Baca Sponsors Bill Mandating Video Games be Sold with Warning Labels


By:  Joe Baca, Sr.
Date: March 19, 2012
Location: Washington, DC

Today, Congressman Joe Baca (D-Rialto) introduced legislation that mandates all video games with an Electronics Software Ratings Board (ESRB) rating of Everyone (E) or higher be sold with a health warning label. The Violence in Video Games Labeling Act creates a new rule within the Consumer Product Safety Commission (CPSC), which forces games with an "E", "E10+" (Everyone 10 and older), "T" (Teen) , "M" (Mature), or "A" (Adult) rating to be sold with a simple warning label, reading: "WARNING: Exposure to violent video games has been linked to aggressive behavior."

"The video game industry has a responsibility to parents, families, and to consumers -- to inform them of the potentially damaging content that is often found in their products," said Rep. Baca. "They have repeatedly failed to live up to this responsibility. Meanwhile research continues to show that playing violent video games is a casual risk factor for a host of detrimental effects in both the short- and long-term, including increasing the likelihood of physically aggressive behavior. American families deserve to know the truth about these potentially dangerous products."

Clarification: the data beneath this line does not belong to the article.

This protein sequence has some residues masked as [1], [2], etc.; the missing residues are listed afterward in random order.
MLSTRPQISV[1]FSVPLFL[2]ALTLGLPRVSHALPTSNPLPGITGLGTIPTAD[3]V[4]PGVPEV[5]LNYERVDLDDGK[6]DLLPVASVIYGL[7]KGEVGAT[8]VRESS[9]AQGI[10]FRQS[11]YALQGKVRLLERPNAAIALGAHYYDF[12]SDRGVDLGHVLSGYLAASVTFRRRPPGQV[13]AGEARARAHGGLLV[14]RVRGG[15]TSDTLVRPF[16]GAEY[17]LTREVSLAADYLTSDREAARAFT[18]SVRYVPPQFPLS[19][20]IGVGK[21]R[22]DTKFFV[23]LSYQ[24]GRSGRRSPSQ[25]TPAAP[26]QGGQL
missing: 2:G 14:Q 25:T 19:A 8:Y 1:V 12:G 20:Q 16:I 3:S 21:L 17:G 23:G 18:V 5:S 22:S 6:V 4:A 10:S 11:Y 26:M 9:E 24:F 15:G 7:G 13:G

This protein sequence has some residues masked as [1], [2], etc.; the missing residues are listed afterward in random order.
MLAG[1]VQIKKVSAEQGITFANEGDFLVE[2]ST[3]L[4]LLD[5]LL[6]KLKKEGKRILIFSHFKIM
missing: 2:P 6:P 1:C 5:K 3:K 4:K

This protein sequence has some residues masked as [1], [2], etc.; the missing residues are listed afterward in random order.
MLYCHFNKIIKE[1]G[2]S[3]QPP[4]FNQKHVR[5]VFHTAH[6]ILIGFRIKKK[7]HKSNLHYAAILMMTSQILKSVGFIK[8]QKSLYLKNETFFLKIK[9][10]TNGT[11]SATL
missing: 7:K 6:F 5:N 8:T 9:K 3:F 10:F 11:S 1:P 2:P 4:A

Rep. Baca has been a lead advocate in Congress on the issues of violence and sex in the media. In particular, he has been very active in ensuring the video game industry accurately details the content of its games to parents and consumers. Recent studies from the Pediatrics Journal, the American Psychological Association, and the International Society for Research on Aggression University of Indiana all point to a link between playing violent video games and aggressive behavior in children and teenagers.

Rep. Frank Wolf (R-VA), another long time advocate on the issue of violence in the media, has joined with Rep. Baca as an original cosponsor of the Video Game Health Labeling Act.

"Just as we warn smokers of the health consequences of tobacco, we should warn parents -- and children -- about the growing scientific evidence demonstrating a relationship between violent video games and violent behavior," Wolf said. "As a parent and grandparent, I think it is important people know everything they can about the extremely violent nature of some of these games."

"We must hold the video game industry accountable and do everything in our power to ensure parents are aware of the detrimental effects that violent games can have before making decisions on which games are appropriate for their children to play," concluded Rep. Baca. "I am proud to introduce the Violence in Video Games Labeling Act, and am hopeful this legislation can work to stop the growing influence of harmful games on America's children and youth."

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